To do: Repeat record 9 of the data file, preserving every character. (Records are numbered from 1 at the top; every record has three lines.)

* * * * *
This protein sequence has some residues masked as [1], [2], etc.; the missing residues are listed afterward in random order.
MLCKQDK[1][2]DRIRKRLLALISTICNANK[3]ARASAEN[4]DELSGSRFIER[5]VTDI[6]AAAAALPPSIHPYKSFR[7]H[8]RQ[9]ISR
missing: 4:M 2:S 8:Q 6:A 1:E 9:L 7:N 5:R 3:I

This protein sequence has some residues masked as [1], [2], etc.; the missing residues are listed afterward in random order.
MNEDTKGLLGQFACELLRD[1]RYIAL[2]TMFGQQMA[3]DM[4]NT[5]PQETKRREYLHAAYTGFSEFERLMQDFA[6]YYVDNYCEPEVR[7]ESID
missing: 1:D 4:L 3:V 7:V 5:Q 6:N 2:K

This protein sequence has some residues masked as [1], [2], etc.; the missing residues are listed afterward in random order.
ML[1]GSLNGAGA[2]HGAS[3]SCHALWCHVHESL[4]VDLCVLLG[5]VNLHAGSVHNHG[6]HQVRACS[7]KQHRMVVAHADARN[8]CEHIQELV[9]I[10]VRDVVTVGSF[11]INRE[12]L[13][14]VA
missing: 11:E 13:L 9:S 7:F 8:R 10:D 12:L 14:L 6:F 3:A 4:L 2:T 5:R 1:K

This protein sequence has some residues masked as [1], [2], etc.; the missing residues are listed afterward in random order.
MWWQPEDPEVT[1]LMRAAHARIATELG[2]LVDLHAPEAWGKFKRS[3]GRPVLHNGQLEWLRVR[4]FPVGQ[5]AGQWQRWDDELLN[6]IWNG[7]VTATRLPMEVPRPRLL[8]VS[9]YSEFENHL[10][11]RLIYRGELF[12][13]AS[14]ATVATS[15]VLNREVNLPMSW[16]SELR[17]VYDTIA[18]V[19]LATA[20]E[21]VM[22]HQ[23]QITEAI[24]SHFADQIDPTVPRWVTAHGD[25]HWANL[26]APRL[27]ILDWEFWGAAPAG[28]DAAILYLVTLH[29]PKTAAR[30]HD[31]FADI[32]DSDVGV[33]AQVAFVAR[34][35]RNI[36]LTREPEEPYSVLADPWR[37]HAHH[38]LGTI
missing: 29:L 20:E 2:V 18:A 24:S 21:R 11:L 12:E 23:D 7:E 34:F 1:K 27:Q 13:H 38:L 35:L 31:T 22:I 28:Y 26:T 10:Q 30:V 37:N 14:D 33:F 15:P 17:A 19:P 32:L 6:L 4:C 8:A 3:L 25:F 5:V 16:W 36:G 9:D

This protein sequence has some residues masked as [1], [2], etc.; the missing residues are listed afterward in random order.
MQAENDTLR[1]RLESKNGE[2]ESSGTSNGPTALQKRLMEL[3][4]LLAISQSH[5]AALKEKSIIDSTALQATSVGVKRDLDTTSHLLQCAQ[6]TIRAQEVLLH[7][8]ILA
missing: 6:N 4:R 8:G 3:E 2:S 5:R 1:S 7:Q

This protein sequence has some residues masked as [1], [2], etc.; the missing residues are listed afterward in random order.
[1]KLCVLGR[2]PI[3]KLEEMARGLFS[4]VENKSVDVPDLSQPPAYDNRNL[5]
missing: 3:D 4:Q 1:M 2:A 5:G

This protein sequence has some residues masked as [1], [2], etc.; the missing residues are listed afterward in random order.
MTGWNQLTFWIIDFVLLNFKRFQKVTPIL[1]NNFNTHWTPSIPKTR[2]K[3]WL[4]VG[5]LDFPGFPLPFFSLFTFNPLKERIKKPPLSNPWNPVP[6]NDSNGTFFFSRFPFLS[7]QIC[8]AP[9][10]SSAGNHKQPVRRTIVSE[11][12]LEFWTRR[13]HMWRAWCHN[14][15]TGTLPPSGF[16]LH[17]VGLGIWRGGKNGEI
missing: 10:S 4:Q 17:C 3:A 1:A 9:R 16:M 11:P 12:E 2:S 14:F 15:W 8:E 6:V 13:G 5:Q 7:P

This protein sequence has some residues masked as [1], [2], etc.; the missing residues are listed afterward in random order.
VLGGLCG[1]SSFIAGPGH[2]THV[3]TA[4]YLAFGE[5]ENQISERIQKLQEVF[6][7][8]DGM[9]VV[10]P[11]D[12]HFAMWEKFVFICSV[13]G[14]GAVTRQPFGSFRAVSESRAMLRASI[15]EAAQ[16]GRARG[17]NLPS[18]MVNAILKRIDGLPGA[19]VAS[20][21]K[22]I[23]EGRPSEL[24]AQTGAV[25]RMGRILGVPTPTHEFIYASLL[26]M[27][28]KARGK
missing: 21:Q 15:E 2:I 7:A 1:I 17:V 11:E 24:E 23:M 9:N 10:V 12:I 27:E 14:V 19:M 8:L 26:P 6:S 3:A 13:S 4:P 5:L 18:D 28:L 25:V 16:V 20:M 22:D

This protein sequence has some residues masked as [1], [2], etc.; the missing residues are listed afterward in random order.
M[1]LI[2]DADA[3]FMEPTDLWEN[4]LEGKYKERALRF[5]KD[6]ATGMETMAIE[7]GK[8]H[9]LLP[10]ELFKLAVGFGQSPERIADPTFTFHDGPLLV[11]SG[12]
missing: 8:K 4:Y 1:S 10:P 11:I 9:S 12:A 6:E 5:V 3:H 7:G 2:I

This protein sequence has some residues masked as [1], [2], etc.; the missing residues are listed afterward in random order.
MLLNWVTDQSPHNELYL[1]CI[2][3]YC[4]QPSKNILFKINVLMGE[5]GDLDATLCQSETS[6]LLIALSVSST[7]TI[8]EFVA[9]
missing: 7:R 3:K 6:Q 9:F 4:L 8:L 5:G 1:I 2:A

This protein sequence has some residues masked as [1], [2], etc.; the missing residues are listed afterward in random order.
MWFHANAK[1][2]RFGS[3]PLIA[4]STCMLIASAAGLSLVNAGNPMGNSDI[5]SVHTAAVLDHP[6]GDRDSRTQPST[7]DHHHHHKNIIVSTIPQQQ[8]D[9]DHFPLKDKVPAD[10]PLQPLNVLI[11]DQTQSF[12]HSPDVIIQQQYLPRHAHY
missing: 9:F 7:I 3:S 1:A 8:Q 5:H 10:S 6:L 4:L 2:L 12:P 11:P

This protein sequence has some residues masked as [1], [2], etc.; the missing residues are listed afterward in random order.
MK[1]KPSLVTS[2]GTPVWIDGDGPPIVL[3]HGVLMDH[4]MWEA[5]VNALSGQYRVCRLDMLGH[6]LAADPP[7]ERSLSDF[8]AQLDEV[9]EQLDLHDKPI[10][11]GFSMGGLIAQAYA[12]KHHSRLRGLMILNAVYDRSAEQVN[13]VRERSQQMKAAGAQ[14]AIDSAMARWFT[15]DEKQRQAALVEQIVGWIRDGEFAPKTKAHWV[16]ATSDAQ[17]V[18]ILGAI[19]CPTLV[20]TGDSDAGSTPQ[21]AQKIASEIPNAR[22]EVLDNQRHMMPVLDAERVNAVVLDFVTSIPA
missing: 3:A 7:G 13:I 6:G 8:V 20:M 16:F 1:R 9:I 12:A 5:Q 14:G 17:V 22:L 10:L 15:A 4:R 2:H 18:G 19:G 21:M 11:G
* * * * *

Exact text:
This protein sequence has some residues masked as [1], [2], etc.; the missing residues are listed afterward in random order.
M[1]LI[2]DADA[3]FMEPTDLWEN[4]LEGKYKERALRF[5]KD[6]ATGMETMAIE[7]GK[8]H[9]LLP[10]ELFKLAVGFGQSPERIADPTFTFHDGPLLV[11]SG[12]
missing: 8:K 4:Y 1:S 10:P 11:I 9:S 12:A 6:E 5:V 3:H 7:G 2:I